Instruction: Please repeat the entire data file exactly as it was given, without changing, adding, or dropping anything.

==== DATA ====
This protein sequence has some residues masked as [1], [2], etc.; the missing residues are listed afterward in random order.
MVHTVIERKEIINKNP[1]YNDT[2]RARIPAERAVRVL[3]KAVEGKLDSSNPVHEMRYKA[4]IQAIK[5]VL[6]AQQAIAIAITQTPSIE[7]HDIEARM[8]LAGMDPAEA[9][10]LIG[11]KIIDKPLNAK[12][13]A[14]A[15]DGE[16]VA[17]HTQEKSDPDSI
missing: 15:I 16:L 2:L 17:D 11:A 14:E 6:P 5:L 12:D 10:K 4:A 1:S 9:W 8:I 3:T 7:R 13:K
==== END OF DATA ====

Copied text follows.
This protein sequence has some residues masked as [1], [2], etc.; the missing residues are listed afterward in random order.
MVHTVIERKEIINKNP[1]YNDT[2]RARIPAERAVRVL[3]KAVEGKLDSSNPVHEMRYKA[4]IQAIK[5]VL[6]AQQAIAIAITQTPSIE[7]HDIEARM[8]LAGMDPAEA[9][10]LIG[11]KIIDKPLNAK[12][13]A[14]A[15]DGE[16]VA[17]HTQEKSDPDSI
missing: 15:I 16:L 2:L 17:D 11:A 14:E 6:P 5:L 12:D 10:K 4:A 1:S 9:W 8:I 3:T 7:R 13:K